Imperialism is capitalism at that stage of development at which the dominance of monopolies and finance capital is established; in which the export of capital has acquired pronounced importance; in which the division of the world among the international trusts has begun, in which the division of all territories of the globe among the biggest capitalist powers has been completed. (V. I. Lenin, “Imperialism” Ch 7, 1916)
By this definition, Canada is clearly an imperialist country, with imperialist finance capital, an imperialist military, and an imperialist foreign policy seeking to defend Canadian capital abroad. People who present Canada as a weak oppressed nation are merely deluding themselves or are acting as apologists for the disguised predatory policy of Canadian Imperialism.
Export Development Canada (EDC) is the Crown Corporation responsible for coordinating Canadian investment abroad. It is hard to think of a more pure expression of “State Capitalism.” Figures released by EDC show that Canada can in no way be considered a minor player on the world stage. In 2004, Canadian Foreign Direct Investment (FDI) outflows totalled $62-billion, equalling France as the fifth largest investor. FDI outflows have averaged over $50-billion a year from 2000 to 2004. Canadian corporations have specialized in two main areas of investment. During 2000-2004, 27% of FDI was in energy, mines, and minerals with focal points in S. America and Asia. Over the same period 39% of FDI was targeted into the financial sector, a large portion of which was invested in American banks and insurance houses. Here we see how the interests of Canadian Imperialism are twofold – on the one side they wish to directly protect their oil, gas and mineral interests abroad. On the other side, Canadian Capital makes gains from the growth of US Imperialism through financial investments.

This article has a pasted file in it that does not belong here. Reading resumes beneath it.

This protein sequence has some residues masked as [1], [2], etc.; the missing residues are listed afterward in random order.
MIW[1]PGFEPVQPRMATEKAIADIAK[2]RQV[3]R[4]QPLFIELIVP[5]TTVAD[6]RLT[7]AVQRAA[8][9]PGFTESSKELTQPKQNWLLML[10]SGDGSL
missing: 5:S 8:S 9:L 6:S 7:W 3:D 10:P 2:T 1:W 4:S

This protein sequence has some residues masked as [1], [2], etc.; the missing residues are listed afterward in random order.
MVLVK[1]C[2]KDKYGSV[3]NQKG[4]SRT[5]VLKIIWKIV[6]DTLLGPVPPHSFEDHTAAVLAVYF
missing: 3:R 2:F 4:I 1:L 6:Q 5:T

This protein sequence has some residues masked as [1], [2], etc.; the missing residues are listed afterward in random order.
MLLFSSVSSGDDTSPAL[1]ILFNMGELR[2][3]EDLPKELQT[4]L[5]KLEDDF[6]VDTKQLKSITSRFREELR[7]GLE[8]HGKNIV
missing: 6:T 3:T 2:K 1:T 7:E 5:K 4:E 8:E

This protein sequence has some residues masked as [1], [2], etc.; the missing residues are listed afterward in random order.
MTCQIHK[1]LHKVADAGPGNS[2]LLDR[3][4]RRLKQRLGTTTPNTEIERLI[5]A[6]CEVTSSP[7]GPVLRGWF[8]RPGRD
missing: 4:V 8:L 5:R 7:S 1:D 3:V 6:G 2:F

The corporate media likes to present the idea that Canadians are internationally viewed as peacekeepers. This is meant for consumption at home as a smokescreen for Canada’s foreign policy. Interestingly, the real impression of Canada abroad, in the rare event that people think of Canada, is that of little brother to the USA. This view is far closer to reality than most realize. The military, and their industrial backers, enjoy complaining about low military spending. In fact, Canada is the 7th highest spender amongst 26 NATO countries and spent almost $15-billion in 2005 (Polaris Institute, 2005). Militarists complain that this spending is relatively low in relation to GDP. However, a 2005 Polaris Institute report titled “It’s Never Enough: Canada’s alarming rise in military spending,” details how the 2005 budget plans a 34% increase in annual spending to almost $20-billion by 2010. During the last election, the Conservatives promised to top this up by an additional $5.3-billion over 5 years. To put this into context, for the price of a single military helicopter the Government could construct 1000 homeless shelters. Much of the new spending is earmarked for making the Canadian military “interoperable” with their US counterparts. The aim behind this is to support US Imperialism overseas. The report continues: “Transforming the Canadian Forces into a military that is capable of rapidly deploying soldiers, warships, aircraft and equipment has become the pre-eminent priority for the Department of National Defence. Whether it is weapons management systems for warships, or laser-guided bombs for CF-18s, these programs are intended to ensure that the Canadian Forces stand ready and able to fight with, or for, the United States.”